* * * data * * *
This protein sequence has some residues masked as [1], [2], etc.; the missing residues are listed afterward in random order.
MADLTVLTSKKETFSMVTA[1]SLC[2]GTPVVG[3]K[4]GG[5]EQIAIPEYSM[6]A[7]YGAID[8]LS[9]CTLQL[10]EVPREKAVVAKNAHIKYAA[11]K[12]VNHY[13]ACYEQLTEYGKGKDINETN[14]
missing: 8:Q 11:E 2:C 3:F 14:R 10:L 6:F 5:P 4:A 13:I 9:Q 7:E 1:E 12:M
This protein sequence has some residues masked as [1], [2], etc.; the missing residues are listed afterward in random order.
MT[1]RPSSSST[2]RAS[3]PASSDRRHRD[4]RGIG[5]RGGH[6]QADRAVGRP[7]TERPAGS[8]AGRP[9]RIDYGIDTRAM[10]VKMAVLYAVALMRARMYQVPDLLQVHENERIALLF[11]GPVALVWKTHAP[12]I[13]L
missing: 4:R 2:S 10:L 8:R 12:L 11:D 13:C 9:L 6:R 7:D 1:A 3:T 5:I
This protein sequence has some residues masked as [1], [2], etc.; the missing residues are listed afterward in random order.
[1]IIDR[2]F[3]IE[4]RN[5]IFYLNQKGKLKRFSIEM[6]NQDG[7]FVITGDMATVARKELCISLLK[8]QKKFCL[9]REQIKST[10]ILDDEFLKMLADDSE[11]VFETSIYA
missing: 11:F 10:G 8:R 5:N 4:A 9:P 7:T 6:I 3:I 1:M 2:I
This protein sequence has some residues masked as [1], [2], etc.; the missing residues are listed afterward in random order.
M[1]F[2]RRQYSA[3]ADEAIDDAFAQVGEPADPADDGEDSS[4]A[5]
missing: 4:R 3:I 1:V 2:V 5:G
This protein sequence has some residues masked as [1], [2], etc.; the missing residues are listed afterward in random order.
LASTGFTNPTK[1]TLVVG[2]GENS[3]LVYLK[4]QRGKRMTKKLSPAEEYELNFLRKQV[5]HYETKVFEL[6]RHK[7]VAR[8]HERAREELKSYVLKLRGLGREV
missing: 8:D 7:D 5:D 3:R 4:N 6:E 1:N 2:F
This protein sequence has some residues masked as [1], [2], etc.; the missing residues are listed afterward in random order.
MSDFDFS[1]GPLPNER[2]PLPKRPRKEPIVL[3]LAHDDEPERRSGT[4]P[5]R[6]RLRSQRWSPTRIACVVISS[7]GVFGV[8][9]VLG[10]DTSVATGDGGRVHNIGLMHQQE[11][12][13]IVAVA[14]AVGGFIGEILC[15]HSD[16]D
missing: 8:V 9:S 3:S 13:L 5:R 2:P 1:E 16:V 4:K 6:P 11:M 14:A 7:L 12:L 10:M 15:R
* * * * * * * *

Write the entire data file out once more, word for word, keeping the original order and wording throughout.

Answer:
This protein sequence has some residues masked as [1], [2], etc.; the missing residues are listed afterward in random order.
MADLTVLTSKKETFSMVTA[1]SLC[2]GTPVVG[3]K[4]GG[5]EQIAIPEYSM[6]A[7]YGAID[8]LS[9]CTLQL[10]EVPREKAVVAKNAHIKYAA[11]K[12]VNHY[13]ACYEQLTEYGKGKDINETN[14]
missing: 8:Q 11:E 2:C 3:F 14:R 10:L 6:F 5:P 4:A 13:I 9:Q 7:E 1:E 12:M
This protein sequence has some residues masked as [1], [2], etc.; the missing residues are listed afterward in random order.
MT[1]RPSSSST[2]RAS[3]PASSDRRHRD[4]RGIG[5]RGGH[6]QADRAVGRP[7]TERPAGS[8]AGRP[9]RIDYGIDTRAM[10]VKMAVLYAVALMRARMYQVPDLLQVHENERIALLF[11]GPVALVWKTHAP[12]I[13]L
missing: 4:R 2:S 10:L 8:R 12:L 11:D 13:C 9:L 6:R 7:D 1:A 3:T 5:I
This protein sequence has some residues masked as [1], [2], etc.; the missing residues are listed afterward in random order.
[1]IIDR[2]F[3]IE[4]RN[5]IFYLNQKGKLKRFSIEM[6]NQDG[7]FVITGDMATVARKELCISLLK[8]QKKFCL[9]REQIKST[10]ILDDEFLKMLADDSE[11]VFETSIYA
missing: 11:F 10:G 8:R 5:N 4:A 9:P 7:T 6:I 3:I 1:M 2:I
This protein sequence has some residues masked as [1], [2], etc.; the missing residues are listed afterward in random order.
M[1]F[2]RRQYSA[3]ADEAIDDAFAQVGEPADPADDGEDSS[4]A[5]
missing: 4:R 3:I 1:V 2:V 5:G
This protein sequence has some residues masked as [1], [2], etc.; the missing residues are listed afterward in random order.
LASTGFTNPTK[1]TLVVG[2]GENS[3]LVYLK[4]QRGKRMTKKLSPAEEYELNFLRKQV[5]HYETKVFEL[6]RHK[7]VAR[8]HERAREELKSYVLKLRGLGREV
missing: 8:D 7:D 5:D 3:R 4:N 6:E 1:N 2:F
This protein sequence has some residues masked as [1], [2], etc.; the missing residues are listed afterward in random order.
MSDFDFS[1]GPLPNER[2]PLPKRPRKEPIVL[3]LAHDDEPERRSGT[4]P[5]R[6]RLRSQRWSPTRIACVVISS[7]GVFGV[8][9]VLG[10]DTSVATGDGGRVHNIGLMHQQE[11][12][13]IVAVA[14]AVGGFIGEILC[15]HSD[16]D
missing: 8:V 9:S 3:S 13:L 5:R 2:P 1:E 16:V 4:K 6:P 11:M 14:A 7:L 12:L 10:M 15:R